‘The Bermuda Triangle of the South West’: what the hell is Turbo Island?


By Tom Penney, Third Year Philosophy

Tom Penney finds himself shipwrecked on an urban island and explores its riches.

Turbo Island might not ring a bell in the minds of all Bristol University students, yet I can bet that most of you who have been out late on Stokes Croft will have encountered this infamous space. At night it is typically occupied by a congregation of people fraternising, socialising and revelling in the cathartic joys of life. In the day, the picture is somewhat different. A once green space in a sea of concrete has slowly devolved into a desolate patch of mud, occasionally littered with the odd abandoned mattress or sofa. Regardless of the current state the island may be in, an essence still exists within it that is telling of the Anarchic spirit of the area.

Featured image: Niamh Rowe

On the face of it, Turbo island is a small patch of land that separates the A38 and the B4051 (near Lakota). Back in the day it was home to a shoe shop known as ‘The Shoe Warehouse’, however in 1940 it was destroyed in a bombing raid during ‘The Blitz’. In the aftermath of the bombing, Bristol City Council decided that due to to the benefits for drivers visibility they were to keep that small patch of land empty - unknowingly invoking the genesis of Turbo Island. Nowadays, the function of the island extends beyond its sight-giving for drivers. The surrounding area of Stokes Croft has undergone a great degree of change over the last 10 years, with Turbo Island ironically remaining in a state of inertia. The area itself has been characterised by a rebellious spirit that seemingly rejects the typical norms associated with city life. For example, in 2010/11 plans to build a Tesco in the area were fervently boycotted resulting in an infamous riot. While the Tesco was constructed, the limitations on opening hours and its inability to serve alcohol reflect what the area is truly about - local community.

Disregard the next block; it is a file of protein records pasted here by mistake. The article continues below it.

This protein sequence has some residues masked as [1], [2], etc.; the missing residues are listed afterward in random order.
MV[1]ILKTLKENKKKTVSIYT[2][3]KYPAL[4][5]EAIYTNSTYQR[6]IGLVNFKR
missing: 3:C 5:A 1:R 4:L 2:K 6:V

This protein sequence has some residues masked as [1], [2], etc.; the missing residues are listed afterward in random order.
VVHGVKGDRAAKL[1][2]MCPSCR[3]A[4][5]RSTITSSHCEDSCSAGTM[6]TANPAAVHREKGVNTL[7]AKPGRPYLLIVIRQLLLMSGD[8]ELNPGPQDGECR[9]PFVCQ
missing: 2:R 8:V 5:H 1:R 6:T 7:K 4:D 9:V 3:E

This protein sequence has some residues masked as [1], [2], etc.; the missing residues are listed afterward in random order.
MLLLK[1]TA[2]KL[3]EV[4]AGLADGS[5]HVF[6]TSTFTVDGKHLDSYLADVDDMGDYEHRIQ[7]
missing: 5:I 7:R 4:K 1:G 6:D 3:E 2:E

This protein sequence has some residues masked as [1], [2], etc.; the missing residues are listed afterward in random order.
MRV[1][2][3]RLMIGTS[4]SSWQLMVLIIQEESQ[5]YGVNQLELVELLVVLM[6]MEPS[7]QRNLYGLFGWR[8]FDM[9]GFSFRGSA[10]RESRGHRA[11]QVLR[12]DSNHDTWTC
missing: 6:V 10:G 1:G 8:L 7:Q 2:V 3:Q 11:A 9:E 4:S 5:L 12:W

In the last 5 years however, the exact value that helped define and develop the area has proven to also serve as detrimental to itself. With a wave of unprecedented gentrification that has hit Bristol and in particular, Stokes Croft, many of the recalcitrant qualities it obtained have been placed into a position of jeopardy. This can be seen in the closing of local clubs such as Blue Mountain, as well as the rise in house pricing accompanied with a general rise in living costs.

Featured Image: Niamh Rowe

A testament to the most unique island in the Northern Hemisphere is the Instagram account ‘turbo_island_in_bloom’ that documents the island’s revellers and we highly recommend giving it a follow.

Turbo Island is an area that remains untouched by this rapid gentrification however. The regular setting up of rigs and bonfires represents more than just a social gathering, it represents a maintenance of a value that is under threat. With phenomena such as globalisation, most cities seem to be carbon copies of one another, losing fundamental aspects that characterise them. Slowly but surely, apartments replace clubs, franchises replace local business and the essence that defines an area is dismantled. Whilst it may not have been an attraction on Harry and Meghan’s agenda when they recently visited, Turbo Island is a National Heritage Site that conserves Bristol’s anarchic nightlife. With the closure of Blue Mountain and the ‘Lakota-scare’, this counter-culture has become an endangered species. Turbo Island, with all its faults, is a pillar of hope in the keeping of Bristol’s defiant spirit.

Featured image: Niamh Rowe

The title quote is quoted from turbo_island_in_bloom Instagram account which can be found here.